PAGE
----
Navigation Links
Parents, Doctors Often Differ on Chemo for Incurable Kids

TUESDAY, Oct. 18 (HealthDay News) -- Parents of children with incurable cancer tend to prefer to continue aggressive chemotherapy rather than pursue supportive end-of-life care, researchers have found.

The study findings revealed that if given the choice, the health care professionals treating these very sick children under the age of 18 would opt for supportive care alone to alleviate their patients' discomfort, according to the report published in the Oct. 17 issue of CMAJ, the Canadian Medical Association Journal.

"The choice between palliative chemotherapy and supportive care alone is one of the most important and difficult decisions for parents of children whose disease cannot be cured," Dr. Lillian Sung, of the division of hematology/oncology at the Hospital for Sick Children in Toronto, said in a journal news release.

In conducting the study, the researchers compared the treatment preferences of 77 parents whose children had little chance of surviving cancer to those of 128 health care professionals, including the doctors, residents, nurses and social workers, who care for children diagnosed with cancer.

The investigators found that 55 percent of parents preferred chemotherapy over supportive care. In contrast, only 16 percent of health care professionals would make the same choice.

Although parents placed a high value on their child's quality of life, the study also revealed that parents would choose chemotherapy for their child even if it reduced their quality of life and survival time.

The researchers pointed out that one reason for this discrepancy is the health care professionals viewed supportive care more positively than parents. The professionals' previous experiences with other children in similar circumstances may have something to do with that, the study authors suggested in the news release. Meanwhile, parents may remain hopeful that their child has a chance for survival regardless of their poor prognosis, the researchers added.

"This study is important because it highlights the incongruity between the preferences of parents and health care workers," Sung's team explained. "However, it may be that this incongruity masks a greater concern: miscommunication or unrealistic expectations."

The study authors concluded that health care professionals should be aware of parents' views on aggressive chemotherapy and communicate information about the child's quality of life and survival when making treatment decisions. They noted, however, that parents can remain hopeful while still optimizing their child's quality of life.

More information

The National Hospice and Palliative Care Organization provides more information on palliative care for children.

-- Mary Elizabeth Dallas

SOURCE: CMAJ, news release, Oct. 17, 2011

Copyright©2010 ScoutNews,LLC.
All rights reserved  

Related medicine news :

1. Overzealous Parents, Coaches Take the Fun From Kids Sports
2. Rest Assured, Parents, Teens Really Do Get Smarter With Time
3. Parents, Saying Um and Uh May Aid Learning
4. Imaging technology might help doctors determine best treatment for Crohns disease patients
5. Parents who go online for pediatric health information are open to doctors website recommendations
6. Researchers track number of doctors disciplined and why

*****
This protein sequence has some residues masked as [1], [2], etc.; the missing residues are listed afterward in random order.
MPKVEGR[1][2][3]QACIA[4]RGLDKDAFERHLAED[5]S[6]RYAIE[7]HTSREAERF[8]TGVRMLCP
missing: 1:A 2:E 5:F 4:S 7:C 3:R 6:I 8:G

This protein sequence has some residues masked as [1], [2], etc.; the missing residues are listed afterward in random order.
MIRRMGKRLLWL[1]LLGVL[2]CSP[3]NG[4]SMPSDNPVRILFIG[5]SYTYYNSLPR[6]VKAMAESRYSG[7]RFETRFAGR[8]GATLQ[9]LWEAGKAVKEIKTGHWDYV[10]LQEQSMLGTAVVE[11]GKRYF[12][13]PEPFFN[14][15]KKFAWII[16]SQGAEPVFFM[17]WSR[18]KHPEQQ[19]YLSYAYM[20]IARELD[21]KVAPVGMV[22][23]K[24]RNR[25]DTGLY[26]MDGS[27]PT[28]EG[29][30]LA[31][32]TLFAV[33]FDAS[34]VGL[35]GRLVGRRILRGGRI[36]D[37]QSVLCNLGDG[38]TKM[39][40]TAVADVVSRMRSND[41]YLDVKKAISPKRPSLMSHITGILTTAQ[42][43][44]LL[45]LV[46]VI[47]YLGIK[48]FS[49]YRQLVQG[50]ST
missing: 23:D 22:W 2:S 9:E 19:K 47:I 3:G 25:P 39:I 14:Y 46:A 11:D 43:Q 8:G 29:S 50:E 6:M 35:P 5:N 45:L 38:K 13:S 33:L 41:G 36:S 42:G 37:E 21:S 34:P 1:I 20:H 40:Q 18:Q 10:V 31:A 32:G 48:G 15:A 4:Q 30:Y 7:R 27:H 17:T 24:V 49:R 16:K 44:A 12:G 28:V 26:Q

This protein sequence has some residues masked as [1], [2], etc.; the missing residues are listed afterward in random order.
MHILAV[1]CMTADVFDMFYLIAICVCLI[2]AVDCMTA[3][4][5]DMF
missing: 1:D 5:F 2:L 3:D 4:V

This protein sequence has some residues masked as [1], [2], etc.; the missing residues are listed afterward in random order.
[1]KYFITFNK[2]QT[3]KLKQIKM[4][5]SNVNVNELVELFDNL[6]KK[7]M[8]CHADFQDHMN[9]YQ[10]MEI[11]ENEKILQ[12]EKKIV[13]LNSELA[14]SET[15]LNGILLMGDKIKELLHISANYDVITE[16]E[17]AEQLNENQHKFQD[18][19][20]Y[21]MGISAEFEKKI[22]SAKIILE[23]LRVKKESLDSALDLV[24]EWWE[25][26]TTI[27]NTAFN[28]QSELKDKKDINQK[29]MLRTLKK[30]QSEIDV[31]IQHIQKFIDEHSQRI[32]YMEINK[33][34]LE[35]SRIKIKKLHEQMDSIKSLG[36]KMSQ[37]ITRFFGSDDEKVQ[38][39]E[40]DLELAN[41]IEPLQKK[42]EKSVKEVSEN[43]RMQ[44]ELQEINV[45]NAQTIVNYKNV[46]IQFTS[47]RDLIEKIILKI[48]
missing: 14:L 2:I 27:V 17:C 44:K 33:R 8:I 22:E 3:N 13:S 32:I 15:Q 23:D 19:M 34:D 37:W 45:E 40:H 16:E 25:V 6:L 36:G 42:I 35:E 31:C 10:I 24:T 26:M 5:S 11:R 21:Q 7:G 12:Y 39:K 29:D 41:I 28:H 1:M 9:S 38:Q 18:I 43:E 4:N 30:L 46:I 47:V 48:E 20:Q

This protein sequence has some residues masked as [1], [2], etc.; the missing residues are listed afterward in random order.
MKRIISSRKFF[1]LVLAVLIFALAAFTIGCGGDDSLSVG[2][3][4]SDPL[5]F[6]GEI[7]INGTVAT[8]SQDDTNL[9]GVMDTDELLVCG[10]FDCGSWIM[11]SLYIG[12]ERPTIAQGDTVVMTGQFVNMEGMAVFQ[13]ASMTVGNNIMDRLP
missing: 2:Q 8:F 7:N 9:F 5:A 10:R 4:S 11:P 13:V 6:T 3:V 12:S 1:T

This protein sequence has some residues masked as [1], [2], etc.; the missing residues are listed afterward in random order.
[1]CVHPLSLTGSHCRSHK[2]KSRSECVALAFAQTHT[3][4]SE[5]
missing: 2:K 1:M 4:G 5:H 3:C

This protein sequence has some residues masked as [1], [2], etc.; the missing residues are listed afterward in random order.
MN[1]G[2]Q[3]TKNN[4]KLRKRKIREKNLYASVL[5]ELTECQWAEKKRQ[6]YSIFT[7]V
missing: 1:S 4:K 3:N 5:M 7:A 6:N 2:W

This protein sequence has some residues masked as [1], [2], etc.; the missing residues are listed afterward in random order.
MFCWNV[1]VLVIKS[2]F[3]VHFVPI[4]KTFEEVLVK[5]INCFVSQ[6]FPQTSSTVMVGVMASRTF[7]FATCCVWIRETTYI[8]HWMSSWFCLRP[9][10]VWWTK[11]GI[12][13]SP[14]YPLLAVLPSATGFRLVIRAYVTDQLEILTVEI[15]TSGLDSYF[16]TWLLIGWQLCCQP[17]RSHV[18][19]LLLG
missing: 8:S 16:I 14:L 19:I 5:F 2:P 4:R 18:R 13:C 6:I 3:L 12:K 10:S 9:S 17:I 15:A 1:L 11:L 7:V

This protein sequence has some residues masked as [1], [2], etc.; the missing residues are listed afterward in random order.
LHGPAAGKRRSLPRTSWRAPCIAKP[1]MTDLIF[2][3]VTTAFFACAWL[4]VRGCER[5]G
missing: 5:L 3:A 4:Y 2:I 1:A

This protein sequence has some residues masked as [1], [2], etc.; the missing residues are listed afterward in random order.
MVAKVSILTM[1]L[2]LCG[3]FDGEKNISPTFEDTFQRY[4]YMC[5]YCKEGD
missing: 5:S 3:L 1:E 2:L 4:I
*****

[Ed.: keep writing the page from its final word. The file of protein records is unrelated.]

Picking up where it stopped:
7. Mine-hunting software helping doctors to identify rare cells in human cancer
8. Survey reveals reasons doctors avoid online error-reporting tools
9. Doctors Consider Nonverbal Cues in Medical Decisions
10. The witch doctors gift: Potential new drugs from a cup of tea
11. Cancer Patients Should Ask Doctors to Use Simple Terms
Post Your Comments:
Related Image:
Parents, Doctors Often Differ on  Chemo for Incurable Kids
(Date:10/13/2017)... ... October 13, 2017 , ... While it’s often important to ... Fortunately, an inventor from Austin, Texas, has identified a solution. , She developed a ... or restricted lighting. As such, it eliminates the need to turn on a light ...
(Date:10/13/2017)... QUEENS, N.Y (PRWEB) , ... October 13, 2017 , ... ... recently became a member of ElderCounsel, a national organization of elder law and special ... constantly changing laws and rules. It also provides a forum to network with elder ...
(Date:10/13/2017)... NJ (PRWEB) , ... October 13, 2017 , ... Global ... at scenic Alexandria Park in Milford, NJ. This free event, sponsored by Global ... physical activity. The fun run is geared towards children of all ages; it ...
(Date:10/13/2017)... ... 13, 2017 , ... “America On The Brink”: the Christian history of the ... is the creation of published author, William Nowers. Captain Nowers and his wife, ... he spent thirty years in the Navy. Following his career as a naval ...
(Date:10/12/2017)... ... 12, 2017 , ... IsoComforter, Inc. ( ), one of ... innovative new design of the shoulder pad. The shoulder pad provides optimal support ... your pain while using cold therapy. By utilizing ice and water that is circulated ...
Breaking Medicine News(10 mins):
(Date:9/27/2017)... , Sept. 27, 2017  DarioHealth Corp. (NASDAQ: DRIO), a leading global ... that its MyDario product is expected to appear on The Dr. Oz ... Dr. Oz Show airs in your area: ... The nine-time Emmy award-winning, The Dr. Oz Show kicked ... The segment features ...
(Date:9/22/2017)... AVACEN Medical (AVACEN) announced that its CE-Marked ... those with the widespread pain associated with fibromyalgia in ... Essex, England commented, "I had ... no sleep at all, tremendous pain, with every movement ... [the AVACEN 100] enough, how this has and is ...
(Date:9/13/2017)... OrthoAtlanta has been named the official orthopedic and sports ... the 2018 College Football Playoff (CFP) National Championship to be ... Atlanta, Georgia . OrthoAtlanta is proud to ... in many activities leading up to, and including the national ... OrthoAtlanta ...
Breaking Medicine Technology: